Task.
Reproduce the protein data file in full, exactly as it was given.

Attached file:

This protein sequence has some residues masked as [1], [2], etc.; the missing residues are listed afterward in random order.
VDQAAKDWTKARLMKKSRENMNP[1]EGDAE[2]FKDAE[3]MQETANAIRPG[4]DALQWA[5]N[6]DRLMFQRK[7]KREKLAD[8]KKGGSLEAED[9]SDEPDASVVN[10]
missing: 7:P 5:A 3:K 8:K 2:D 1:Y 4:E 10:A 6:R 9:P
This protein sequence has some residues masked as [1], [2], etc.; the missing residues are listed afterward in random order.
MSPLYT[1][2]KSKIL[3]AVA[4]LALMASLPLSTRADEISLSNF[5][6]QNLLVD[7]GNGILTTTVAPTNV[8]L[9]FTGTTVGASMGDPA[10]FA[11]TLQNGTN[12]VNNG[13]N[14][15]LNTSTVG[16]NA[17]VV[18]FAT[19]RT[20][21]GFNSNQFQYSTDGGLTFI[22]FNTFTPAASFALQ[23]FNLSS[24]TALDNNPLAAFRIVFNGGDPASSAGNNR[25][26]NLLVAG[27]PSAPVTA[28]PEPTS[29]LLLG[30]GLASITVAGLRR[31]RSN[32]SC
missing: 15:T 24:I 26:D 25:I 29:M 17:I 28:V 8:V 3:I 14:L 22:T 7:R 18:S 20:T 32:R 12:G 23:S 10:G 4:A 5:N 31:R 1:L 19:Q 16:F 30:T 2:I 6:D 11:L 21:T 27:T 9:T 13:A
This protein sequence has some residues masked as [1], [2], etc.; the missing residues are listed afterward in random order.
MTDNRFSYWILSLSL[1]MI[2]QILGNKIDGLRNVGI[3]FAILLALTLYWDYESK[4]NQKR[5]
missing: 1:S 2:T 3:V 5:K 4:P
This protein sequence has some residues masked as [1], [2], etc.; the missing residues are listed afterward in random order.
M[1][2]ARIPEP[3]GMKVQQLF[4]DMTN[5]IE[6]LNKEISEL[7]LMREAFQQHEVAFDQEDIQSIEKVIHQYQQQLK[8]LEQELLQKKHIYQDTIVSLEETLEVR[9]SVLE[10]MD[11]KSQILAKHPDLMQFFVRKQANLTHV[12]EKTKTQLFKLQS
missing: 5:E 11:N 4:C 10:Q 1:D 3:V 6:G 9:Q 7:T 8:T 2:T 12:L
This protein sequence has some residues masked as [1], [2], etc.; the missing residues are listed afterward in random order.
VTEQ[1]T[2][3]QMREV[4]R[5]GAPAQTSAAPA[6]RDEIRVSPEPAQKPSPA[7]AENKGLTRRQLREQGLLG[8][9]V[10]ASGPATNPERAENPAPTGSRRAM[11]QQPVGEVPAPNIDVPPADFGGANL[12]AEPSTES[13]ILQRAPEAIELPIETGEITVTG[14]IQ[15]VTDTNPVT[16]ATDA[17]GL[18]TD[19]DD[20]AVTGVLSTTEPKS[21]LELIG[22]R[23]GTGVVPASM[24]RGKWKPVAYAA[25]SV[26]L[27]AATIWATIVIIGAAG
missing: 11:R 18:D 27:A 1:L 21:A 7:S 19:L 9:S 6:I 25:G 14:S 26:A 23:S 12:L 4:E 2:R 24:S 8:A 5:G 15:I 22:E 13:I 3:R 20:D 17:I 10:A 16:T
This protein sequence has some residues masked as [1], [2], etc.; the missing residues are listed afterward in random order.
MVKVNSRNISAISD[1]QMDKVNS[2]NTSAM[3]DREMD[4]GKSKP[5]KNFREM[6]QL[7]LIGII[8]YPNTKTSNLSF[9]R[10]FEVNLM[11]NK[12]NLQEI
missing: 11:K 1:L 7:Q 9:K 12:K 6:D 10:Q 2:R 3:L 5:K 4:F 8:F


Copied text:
This protein sequence has some residues masked as [1], [2], etc.; the missing residues are listed afterward in random order.
VDQAAKDWTKARLMKKSRENMNP[1]EGDAE[2]FKDAE[3]MQETANAIRPG[4]DALQWA[5]N[6]DRLMFQRK[7]KREKLAD[8]KKGGSLEAED[9]SDEPDASVVN[10]
missing: 7:P 5:A 3:K 8:K 2:D 1:Y 4:E 10:A 6:R 9:P
This protein sequence has some residues masked as [1], [2], etc.; the missing residues are listed afterward in random order.
MSPLYT[1][2]KSKIL[3]AVA[4]LALMASLPLSTRADEISLSNF[5][6]QNLLVD[7]GNGILTTTVAPTNV[8]L[9]FTGTTVGASMGDPA[10]FA[11]TLQNGTN[12]VNNG[13]N[14][15]LNTSTVG[16]NA[17]VV[18]FAT[19]RT[20][21]GFNSNQFQYSTDGGLTFI[22]FNTFTPAASFALQ[23]FNLSS[24]TALDNNPLAAFRIVFNGGDPASSAGNNR[25][26]NLLVAG[27]PSAPVTA[28]PEPTS[29]LLLG[30]GLASITVAGLRR[31]RSN[32]SC
missing: 15:T 24:I 26:D 25:I 29:M 17:I 28:V 8:V 3:I 14:L 22:T 7:R 18:S 20:T 32:R 12:G 23:S 10:G 4:A 5:N 31:R 1:L 19:Q 16:F 30:T 2:I 6:D 11:L 21:T 27:T 9:T 13:A
This protein sequence has some residues masked as [1], [2], etc.; the missing residues are listed afterward in random order.
MTDNRFSYWILSLSL[1]MI[2]QILGNKIDGLRNVGI[3]FAILLALTLYWDYESK[4]NQKR[5]
missing: 1:S 2:T 3:V 5:K 4:P
This protein sequence has some residues masked as [1], [2], etc.; the missing residues are listed afterward in random order.
M[1][2]ARIPEP[3]GMKVQQLF[4]DMTN[5]IE[6]LNKEISEL[7]LMREAFQQHEVAFDQEDIQSIEKVIHQYQQQLK[8]LEQELLQKKHIYQDTIVSLEETLEVR[9]SVLE[10]MD[11]KSQILAKHPDLMQFFVRKQANLTHV[12]EKTKTQLFKLQS
missing: 5:E 11:N 4:C 10:Q 1:D 3:V 6:G 9:Q 7:T 8:T 2:T 12:L
This protein sequence has some residues masked as [1], [2], etc.; the missing residues are listed afterward in random order.
VTEQ[1]T[2][3]QMREV[4]R[5]GAPAQTSAAPA[6]RDEIRVSPEPAQKPSPA[7]AENKGLTRRQLREQGLLG[8][9]V[10]ASGPATNPERAENPAPTGSRRAM[11]QQPVGEVPAPNIDVPPADFGGANL[12]AEPSTES[13]ILQRAPEAIELPIETGEITVTG[14]IQ[15]VTDTNPVT[16]ATDA[17]GL[18]TD[19]DD[20]AVTGVLSTTEPKS[21]LELIG[22]R[23]GTGVVPASM[24]RGKWKPVAYAA[25]SV[26]L[27]AATIWATIVIIGAAG
missing: 11:R 18:D 27:A 1:L 21:A 7:S 19:L 9:S 6:I 25:G 14:S 26:A 23:S 12:L 4:E 2:R 24:S 8:A 5:G 15:I 22:E 13:I 3:R 20:D 17:I 10:A 16:T
This protein sequence has some residues masked as [1], [2], etc.; the missing residues are listed afterward in random order.
MVKVNSRNISAISD[1]QMDKVNS[2]NTSAM[3]DREMD[4]GKSKP[5]KNFREM[6]QL[7]LIGII[8]YPNTKTSNLSF[9]R[10]FEVNLM[11]NK[12]NLQEI
missing: 11:K 1:L 7:Q 9:K 12:K 6:D 10:Q 2:R 3:L 5:K 4:F 8:F